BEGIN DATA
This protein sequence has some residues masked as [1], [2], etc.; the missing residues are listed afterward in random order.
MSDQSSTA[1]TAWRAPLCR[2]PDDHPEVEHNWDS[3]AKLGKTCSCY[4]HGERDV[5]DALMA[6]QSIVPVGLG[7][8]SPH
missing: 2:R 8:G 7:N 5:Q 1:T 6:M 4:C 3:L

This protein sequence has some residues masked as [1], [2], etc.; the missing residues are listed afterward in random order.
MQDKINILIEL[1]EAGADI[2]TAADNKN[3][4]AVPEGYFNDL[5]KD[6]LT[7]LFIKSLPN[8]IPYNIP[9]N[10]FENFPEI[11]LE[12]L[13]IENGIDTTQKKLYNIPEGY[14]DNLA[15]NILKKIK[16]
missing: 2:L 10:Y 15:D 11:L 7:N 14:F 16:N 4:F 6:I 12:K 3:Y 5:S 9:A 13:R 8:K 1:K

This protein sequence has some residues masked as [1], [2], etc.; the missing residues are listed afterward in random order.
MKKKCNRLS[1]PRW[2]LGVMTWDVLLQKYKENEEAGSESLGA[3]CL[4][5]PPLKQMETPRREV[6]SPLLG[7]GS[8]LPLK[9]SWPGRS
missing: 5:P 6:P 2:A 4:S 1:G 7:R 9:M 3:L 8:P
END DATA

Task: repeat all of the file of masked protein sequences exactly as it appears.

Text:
This protein sequence has some residues masked as [1], [2], etc.; the missing residues are listed afterward in random order.
MSDQSSTA[1]TAWRAPLCR[2]PDDHPEVEHNWDS[3]AKLGKTCSCY[4]HGERDV[5]DALMA[6]QSIVPVGLG[7][8]SPH
missing: 2:R 8:G 7:N 5:Q 1:T 6:M 4:C 3:L

This protein sequence has some residues masked as [1], [2], etc.; the missing residues are listed afterward in random order.
MQDKINILIEL[1]EAGADI[2]TAADNKN[3][4]AVPEGYFNDL[5]KD[6]LT[7]LFIKSLPN[8]IPYNIP[9]N[10]FENFPEI[11]LE[12]L[13]IENGIDTTQKKLYNIPEGY[14]DNLA[15]NILKKIK[16]
missing: 2:L 10:Y 15:D 11:L 7:N 14:F 16:N 4:F 6:I 12:K 3:Y 5:S 9:A 13:R 8:K 1:K

This protein sequence has some residues masked as [1], [2], etc.; the missing residues are listed afterward in random order.
MKKKCNRLS[1]PRW[2]LGVMTWDVLLQKYKENEEAGSESLGA[3]CL[4][5]PPLKQMETPRREV[6]SPLLG[7]GS[8]LPLK[9]SWPGRS
missing: 5:P 6:P 2:A 4:S 1:G 7:R 9:M 3:L 8:P